The problems with mob mode

Last time, I extolled the virtues of mob mode. Now imagine the following scenario. Your character is walking down a street and bumps into a friend. This other PC is one that your character has spent a lot of time running with and they know each other well. Naturally, your PC greets him/her and gets the following response:

That is an immersion breaker right there. There is an inherent problem with NPCs communicating with player controlled characters. Generally speaking, you have two options. You can use canned conversations, or go the chatbot route. Canned conversations are of course canned and mostly suited to utility NPCs; quest givers and merchants. Chatbots have difficulty with context and are prone to sounding deranged. Both of these break immersion.

There is another issue with mob mode raids/adventures. If the player assigns the PC to a friend as a pet, the owning player is no longer in charge and the temporary controller is. What if the temporary controller takes the character somewhere that the character would not willingly go? What if the temporary controller engages in forced RP with the character? How much control is ceded to the temporary controller? What happens when the temporary controller asks the PC to do something that the owning player does not approve of? How do you define the rules for handling such situations?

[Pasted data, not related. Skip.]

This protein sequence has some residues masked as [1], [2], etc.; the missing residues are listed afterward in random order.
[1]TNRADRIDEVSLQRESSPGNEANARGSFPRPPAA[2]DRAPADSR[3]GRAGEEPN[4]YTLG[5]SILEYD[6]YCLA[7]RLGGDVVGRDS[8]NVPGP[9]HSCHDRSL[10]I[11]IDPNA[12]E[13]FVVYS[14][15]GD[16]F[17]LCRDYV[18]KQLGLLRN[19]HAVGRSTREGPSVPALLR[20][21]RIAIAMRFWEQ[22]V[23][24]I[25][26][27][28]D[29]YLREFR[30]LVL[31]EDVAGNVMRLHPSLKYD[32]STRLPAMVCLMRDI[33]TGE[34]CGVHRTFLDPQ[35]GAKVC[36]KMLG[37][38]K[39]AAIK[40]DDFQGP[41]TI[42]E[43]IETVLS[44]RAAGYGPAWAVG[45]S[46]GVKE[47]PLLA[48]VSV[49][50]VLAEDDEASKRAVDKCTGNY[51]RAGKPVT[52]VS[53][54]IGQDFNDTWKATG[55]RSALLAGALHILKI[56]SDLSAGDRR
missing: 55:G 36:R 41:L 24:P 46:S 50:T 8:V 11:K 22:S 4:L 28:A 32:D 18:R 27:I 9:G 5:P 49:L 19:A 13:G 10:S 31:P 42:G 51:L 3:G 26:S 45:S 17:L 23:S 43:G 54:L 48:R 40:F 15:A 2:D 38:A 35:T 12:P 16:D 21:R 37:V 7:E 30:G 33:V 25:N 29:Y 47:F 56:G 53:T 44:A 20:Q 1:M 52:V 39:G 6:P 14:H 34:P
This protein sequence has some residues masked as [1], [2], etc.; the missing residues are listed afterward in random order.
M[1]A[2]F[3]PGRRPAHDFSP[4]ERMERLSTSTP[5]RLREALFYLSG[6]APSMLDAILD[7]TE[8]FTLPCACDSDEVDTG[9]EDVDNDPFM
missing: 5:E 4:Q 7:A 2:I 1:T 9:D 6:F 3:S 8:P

About Dave

I’m a 38 year old American who has lived the past 9 years in Germany and India.
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One Response to The problems with mob mode

  1. Edward says:

    With regard to the second problem, the best solution might be to let players set parameters for their characters in mob mode. If that isn’t practical, then you would probably want to limit the temporary controller’s control to make sure the character is played fairly cautiously.

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